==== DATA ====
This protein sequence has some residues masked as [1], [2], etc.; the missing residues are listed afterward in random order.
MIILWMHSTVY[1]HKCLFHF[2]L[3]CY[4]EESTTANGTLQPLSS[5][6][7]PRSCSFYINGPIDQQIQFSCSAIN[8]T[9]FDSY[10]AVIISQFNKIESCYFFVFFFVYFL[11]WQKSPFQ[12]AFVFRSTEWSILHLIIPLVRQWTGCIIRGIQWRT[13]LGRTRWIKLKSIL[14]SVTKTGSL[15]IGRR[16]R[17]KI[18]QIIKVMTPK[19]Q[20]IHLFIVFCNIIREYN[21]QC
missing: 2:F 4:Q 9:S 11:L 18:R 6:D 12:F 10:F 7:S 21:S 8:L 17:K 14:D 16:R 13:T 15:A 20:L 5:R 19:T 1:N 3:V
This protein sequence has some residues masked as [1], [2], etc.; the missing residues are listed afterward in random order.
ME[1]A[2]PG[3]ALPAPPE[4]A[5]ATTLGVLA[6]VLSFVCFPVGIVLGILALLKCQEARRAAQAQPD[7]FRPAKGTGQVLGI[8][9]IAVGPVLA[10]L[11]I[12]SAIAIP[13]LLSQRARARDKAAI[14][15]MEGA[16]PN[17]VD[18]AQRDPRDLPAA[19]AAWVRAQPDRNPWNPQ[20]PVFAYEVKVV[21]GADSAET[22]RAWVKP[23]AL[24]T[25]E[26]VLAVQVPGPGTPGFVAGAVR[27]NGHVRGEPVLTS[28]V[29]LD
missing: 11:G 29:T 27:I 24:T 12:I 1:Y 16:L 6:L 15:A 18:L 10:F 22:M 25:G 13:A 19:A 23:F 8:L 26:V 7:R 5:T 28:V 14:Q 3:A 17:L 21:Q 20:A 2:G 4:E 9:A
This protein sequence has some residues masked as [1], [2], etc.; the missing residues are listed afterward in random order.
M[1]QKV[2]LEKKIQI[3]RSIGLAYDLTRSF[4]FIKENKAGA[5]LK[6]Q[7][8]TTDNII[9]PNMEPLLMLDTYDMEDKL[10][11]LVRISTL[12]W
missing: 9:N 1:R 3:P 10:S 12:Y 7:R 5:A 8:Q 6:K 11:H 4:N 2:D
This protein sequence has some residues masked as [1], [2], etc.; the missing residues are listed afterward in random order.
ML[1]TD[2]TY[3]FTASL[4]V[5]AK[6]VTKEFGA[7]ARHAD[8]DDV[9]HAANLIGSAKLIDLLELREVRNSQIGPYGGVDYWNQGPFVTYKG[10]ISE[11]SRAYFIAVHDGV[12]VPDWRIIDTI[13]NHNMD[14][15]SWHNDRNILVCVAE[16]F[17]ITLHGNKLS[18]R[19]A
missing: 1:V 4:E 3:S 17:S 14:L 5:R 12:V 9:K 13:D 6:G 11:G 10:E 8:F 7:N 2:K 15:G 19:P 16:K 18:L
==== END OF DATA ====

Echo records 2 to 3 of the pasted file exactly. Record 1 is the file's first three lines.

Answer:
This protein sequence has some residues masked as [1], [2], etc.; the missing residues are listed afterward in random order.
ME[1]A[2]PG[3]ALPAPPE[4]A[5]ATTLGVLA[6]VLSFVCFPVGIVLGILALLKCQEARRAAQAQPD[7]FRPAKGTGQVLGI[8][9]IAVGPVLA[10]L[11]I[12]SAIAIP[13]LLSQRARARDKAAI[14][15]MEGA[16]PN[17]VD[18]AQRDPRDLPAA[19]AAWVRAQPDRNPWNPQ[20]PVFAYEVKVV[21]GADSAET[22]RAWVKP[23]AL[24]T[25]E[26]VLAVQVPGPGTPGFVAGAVR[27]NGHVRGEPVLTS[28]V[29]LD
missing: 11:G 29:T 27:I 24:T 12:I 1:Y 16:L 6:L 15:A 18:L 10:F 22:M 25:G 13:A 19:A 23:F 8:L 26:V 7:R 5:T 28:V 14:Q 3:A 17:L 21:Q 20:A 2:G 4:E 9:A
This protein sequence has some residues masked as [1], [2], etc.; the missing residues are listed afterward in random order.
M[1]QKV[2]LEKKIQI[3]RSIGLAYDLTRSF[4]FIKENKAGA[5]LK[6]Q[7][8]TTDNII[9]PNMEPLLMLDTYDMEDKL[10][11]LVRISTL[12]W
missing: 9:N 1:R 3:P 10:S 12:Y 7:R 5:A 8:Q 6:K 11:H 4:N 2:D